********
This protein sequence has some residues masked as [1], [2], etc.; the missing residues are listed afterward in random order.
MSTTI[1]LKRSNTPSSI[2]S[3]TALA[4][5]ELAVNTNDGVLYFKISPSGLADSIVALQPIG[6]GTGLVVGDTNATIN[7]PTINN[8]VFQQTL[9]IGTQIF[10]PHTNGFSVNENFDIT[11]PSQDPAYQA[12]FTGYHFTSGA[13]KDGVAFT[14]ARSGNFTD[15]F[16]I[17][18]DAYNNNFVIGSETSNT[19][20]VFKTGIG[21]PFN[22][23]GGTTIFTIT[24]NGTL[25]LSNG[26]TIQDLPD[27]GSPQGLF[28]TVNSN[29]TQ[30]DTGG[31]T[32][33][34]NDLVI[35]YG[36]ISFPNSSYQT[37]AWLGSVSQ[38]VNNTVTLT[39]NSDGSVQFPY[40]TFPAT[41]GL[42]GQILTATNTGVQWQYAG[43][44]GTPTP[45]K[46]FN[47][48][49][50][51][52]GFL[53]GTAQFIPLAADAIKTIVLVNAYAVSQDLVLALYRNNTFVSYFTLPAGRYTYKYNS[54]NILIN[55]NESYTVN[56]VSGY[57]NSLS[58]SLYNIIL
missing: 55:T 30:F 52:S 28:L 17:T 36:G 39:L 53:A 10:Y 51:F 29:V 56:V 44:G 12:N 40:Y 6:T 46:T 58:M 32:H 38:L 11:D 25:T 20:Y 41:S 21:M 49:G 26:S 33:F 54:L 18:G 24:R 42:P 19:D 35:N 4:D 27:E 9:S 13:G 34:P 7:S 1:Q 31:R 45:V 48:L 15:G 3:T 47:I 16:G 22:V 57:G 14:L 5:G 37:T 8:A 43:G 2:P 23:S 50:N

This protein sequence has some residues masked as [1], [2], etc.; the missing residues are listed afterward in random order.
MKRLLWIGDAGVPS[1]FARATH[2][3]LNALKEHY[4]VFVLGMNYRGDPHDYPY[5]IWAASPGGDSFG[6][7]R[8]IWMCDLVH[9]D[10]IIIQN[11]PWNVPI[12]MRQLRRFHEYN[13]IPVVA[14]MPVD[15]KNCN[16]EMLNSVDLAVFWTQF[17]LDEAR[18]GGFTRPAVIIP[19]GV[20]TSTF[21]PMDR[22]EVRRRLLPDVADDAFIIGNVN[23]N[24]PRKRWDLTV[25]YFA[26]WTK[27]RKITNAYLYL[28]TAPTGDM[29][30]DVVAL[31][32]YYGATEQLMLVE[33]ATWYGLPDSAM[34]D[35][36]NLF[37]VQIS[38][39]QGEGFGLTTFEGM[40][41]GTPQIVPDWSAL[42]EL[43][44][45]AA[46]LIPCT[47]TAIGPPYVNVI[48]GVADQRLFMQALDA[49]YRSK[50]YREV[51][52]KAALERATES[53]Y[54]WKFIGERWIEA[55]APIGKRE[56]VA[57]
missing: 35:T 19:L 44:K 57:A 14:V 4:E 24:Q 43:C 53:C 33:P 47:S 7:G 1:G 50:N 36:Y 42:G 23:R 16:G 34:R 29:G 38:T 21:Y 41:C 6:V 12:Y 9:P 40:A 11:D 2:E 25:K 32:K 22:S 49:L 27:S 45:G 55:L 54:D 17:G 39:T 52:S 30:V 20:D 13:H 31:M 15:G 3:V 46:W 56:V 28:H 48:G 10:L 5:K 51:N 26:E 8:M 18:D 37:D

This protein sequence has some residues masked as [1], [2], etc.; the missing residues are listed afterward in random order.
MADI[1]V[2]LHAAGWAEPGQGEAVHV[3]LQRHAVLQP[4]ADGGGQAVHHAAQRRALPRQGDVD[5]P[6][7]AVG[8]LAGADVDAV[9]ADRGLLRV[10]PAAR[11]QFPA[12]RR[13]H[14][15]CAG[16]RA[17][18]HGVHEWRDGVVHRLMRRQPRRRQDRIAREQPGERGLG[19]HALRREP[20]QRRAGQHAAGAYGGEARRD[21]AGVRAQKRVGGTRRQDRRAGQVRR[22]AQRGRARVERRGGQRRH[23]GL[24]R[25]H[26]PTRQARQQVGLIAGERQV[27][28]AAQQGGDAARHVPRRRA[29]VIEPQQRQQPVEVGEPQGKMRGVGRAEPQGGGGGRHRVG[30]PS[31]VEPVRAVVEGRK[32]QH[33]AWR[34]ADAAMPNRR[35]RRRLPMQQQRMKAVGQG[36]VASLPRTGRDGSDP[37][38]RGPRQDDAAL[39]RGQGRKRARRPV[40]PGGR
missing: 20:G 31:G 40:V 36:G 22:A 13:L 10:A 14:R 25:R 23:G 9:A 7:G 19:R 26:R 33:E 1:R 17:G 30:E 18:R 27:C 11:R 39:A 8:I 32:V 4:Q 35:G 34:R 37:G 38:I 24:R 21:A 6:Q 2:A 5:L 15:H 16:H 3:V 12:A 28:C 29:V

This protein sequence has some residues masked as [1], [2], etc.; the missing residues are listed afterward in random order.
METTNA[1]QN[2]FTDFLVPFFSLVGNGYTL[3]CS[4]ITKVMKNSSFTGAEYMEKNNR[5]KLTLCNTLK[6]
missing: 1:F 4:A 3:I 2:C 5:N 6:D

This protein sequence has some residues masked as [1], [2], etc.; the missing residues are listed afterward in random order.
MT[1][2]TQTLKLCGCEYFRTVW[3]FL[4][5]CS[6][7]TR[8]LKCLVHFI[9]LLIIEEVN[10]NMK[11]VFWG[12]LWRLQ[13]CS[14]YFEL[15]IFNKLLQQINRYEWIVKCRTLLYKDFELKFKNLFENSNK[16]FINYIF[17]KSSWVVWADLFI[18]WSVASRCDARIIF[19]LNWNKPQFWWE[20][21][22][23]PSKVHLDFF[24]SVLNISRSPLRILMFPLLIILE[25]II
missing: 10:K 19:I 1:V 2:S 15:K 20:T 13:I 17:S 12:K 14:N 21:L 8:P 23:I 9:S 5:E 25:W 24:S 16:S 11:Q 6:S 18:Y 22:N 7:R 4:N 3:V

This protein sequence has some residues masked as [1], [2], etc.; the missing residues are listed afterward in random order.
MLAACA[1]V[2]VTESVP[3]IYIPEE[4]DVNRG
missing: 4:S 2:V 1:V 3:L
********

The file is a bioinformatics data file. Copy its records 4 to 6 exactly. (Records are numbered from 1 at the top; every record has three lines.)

This protein sequence has some residues masked as [1], [2], etc.; the missing residues are listed afterward in random order.
METTNA[1]QN[2]FTDFLVPFFSLVGNGYTL[3]CS[4]ITKVMKNSSFTGAEYMEKNNR[5]KLTLCNTLK[6]
missing: 1:F 4:A 3:I 2:C 5:N 6:D

This protein sequence has some residues masked as [1], [2], etc.; the missing residues are listed afterward in random order.
MT[1][2]TQTLKLCGCEYFRTVW[3]FL[4][5]CS[6][7]TR[8]LKCLVHFI[9]LLIIEEVN[10]NMK[11]VFWG[12]LWRLQ[13]CS[14]YFEL[15]IFNKLLQQINRYEWIVKCRTLLYKDFELKFKNLFENSNK[16]FINYIF[17]KSSWVVWADLFI[18]WSVASRCDARIIF[19]LNWNKPQFWWE[20][21][22][23]PSKVHLDFF[24]SVLNISRSPLRILMFPLLIILE[25]II
missing: 10:K 19:I 1:V 2:S 15:K 20:T 13:I 17:S 12:K 14:N 21:L 8:P 23:I 9:S 5:E 25:W 24:S 16:S 11:Q 6:S 18:Y 22:N 7:R 4:N 3:V

This protein sequence has some residues masked as [1], [2], etc.; the missing residues are listed afterward in random order.
MLAACA[1]V[2]VTESVP[3]IYIPEE[4]DVNRG
missing: 4:S 2:V 1:V 3:L